Article 6: This section of the 2015 Paris Agreement that that countries should be able to use market mechanisms to meet emissions pledges. That suggests if one country makes deeper reductions than it has promised, it can transfer those savings to another nation. That might mean global carbon markets. Or it could be a more limited mechanisms that mainly to channel aid for projects that help poor nations cut emissions.

CDM : The Clean Development Mechanism. This early form of carbon allowance emerged from the Kyoto Protocol in 1997. It led to more than 8,000 projects and fed more than $138 billion into into lowering greenhouse gas emissions in developing nations. There’s more than 2 billion CDM credits, each representing 1 ton of carbon dioxide emissions. They peaked in value at more than 21 euros ($23) each in 2008. Then they plunged to about 17 cents after the European Union quit accepting them for compliance in its Emissions Trading System. Reviving the CDM is one sticking point in Madrid.

Bodies and Treaties

UNFCCC: The UN Framework Convention on Climate Change, a 1992 treaty that established the annual talks on global warming. It’s often referred to as “the Convention.” The U.S. under President George H.W. Bush was the first industrial country to ratify it. Under that deal, 196 countries acknowledged global warming was probably happening, that rich countries caused the problem and should extend finance and technology to developing nations to fix it.

COP25: The 25th Conference of the Parties to the Framework Convention on Climate Change. This is the gathering that is happening in Madrid from Dec. 2-13. It’s ambition is to elaborate on previous deals, especially the Paris Agreement.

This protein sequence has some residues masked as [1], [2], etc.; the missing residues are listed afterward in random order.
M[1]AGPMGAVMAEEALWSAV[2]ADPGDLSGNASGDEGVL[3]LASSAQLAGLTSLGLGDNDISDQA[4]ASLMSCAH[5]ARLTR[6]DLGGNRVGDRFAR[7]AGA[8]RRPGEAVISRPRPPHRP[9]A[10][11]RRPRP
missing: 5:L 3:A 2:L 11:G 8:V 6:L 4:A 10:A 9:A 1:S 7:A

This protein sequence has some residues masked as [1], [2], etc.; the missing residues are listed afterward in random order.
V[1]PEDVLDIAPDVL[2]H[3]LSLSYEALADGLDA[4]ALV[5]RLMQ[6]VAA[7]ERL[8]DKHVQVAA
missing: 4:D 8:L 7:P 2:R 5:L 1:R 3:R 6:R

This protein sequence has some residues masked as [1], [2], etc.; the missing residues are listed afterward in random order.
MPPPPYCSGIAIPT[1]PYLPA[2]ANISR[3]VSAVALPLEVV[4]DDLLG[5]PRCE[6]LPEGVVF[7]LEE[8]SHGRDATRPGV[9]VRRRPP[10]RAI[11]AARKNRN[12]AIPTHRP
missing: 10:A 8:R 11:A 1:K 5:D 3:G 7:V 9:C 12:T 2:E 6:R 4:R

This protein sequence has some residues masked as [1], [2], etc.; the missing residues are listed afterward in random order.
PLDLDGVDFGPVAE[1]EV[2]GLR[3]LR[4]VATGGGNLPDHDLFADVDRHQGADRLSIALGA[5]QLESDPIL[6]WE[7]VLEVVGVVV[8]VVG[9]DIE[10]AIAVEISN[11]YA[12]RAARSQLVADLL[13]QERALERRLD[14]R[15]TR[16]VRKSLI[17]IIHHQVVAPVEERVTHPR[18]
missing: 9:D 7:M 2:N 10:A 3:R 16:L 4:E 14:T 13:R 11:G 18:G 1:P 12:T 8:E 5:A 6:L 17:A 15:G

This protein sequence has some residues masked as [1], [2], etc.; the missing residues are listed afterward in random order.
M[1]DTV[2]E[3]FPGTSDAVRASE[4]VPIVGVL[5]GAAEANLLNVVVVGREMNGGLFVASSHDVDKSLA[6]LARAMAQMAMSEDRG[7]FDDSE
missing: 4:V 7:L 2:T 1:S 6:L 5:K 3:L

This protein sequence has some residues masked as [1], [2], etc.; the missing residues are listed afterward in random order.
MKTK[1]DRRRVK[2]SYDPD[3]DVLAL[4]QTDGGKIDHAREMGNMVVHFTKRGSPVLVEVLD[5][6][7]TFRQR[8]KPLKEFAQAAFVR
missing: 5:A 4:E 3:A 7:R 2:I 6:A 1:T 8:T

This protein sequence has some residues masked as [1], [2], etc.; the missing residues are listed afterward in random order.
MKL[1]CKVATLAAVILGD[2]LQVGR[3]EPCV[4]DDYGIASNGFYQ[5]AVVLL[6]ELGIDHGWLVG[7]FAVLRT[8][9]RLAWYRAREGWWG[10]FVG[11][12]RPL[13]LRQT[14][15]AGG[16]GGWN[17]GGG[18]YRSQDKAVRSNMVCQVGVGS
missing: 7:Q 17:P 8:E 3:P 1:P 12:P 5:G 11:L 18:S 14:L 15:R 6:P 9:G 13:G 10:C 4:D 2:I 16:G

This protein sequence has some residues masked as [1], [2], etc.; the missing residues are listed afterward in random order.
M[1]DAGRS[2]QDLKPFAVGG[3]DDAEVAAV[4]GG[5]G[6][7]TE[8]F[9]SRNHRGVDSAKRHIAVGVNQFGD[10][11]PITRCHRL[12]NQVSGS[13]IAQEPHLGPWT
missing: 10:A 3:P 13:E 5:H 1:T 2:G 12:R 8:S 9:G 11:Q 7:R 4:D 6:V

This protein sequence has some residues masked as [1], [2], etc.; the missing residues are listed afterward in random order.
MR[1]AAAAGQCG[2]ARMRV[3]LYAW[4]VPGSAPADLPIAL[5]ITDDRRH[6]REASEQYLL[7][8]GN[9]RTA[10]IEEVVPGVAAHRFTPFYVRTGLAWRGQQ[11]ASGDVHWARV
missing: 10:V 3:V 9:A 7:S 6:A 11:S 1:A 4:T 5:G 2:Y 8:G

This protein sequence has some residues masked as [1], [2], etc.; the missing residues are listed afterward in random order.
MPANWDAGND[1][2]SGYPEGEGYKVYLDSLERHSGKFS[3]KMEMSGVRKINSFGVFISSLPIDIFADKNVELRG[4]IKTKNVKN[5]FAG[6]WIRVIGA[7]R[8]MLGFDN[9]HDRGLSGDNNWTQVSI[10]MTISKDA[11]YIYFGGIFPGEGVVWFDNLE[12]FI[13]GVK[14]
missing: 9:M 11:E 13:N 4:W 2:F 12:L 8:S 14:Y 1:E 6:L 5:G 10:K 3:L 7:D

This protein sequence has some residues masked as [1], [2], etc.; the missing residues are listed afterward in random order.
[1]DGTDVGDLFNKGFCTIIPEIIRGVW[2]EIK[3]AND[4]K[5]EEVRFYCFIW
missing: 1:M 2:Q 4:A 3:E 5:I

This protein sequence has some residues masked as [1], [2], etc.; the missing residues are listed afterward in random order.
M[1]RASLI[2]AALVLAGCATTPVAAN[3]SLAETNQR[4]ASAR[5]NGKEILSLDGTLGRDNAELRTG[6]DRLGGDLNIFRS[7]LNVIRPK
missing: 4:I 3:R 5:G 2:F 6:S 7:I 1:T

Paris Agreement: The 2015 deal where all nations under the Convention pledged to reduce fossil-fuel emissions and work toward limiting temperature increases to well below 2 degrees Celsius (3.6 degrees Fahrenheit). The innovation of this deal is that all nations rich and poor alike agreed to make reductions and to deliver more ambitious pledges over time.

Kyoto Protocol: A 1997 treaty that called on 37 industrial nations plus the European Union to cut emissions on average 5% from 1990 levels by 2012. No obligations were placed on developing countries, which under the Convention didn’t include China or India.

G77: A group of about 135 developing countries including China. They negotiate as a bloc to get leverage over industrial nations. The state of Palestine is the chair of the group in 2019.

AOSIS: The Alliance of Small Island States, a group of 39 countries and five observer nations that has an outsized voice at the UN talks. Key members include Maldives, Bahamas, Nauru, Papua New Guinea and the Marshall Islands, all places that may be swamped by rising sea levels. Belize has the chair this year and is calling for rich nations to start putting their hands in their pockets to pay for the damage that comes with climate change.READ MORE:

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To contact the authors of this story: Reed Landberg in London at landberg@bloomberg.netJeremy Hodges in London at jhodges17@bloomberg.net

To contact the editor responsible for this story: Aaron Rutkoff at arutkoff@bloomberg.net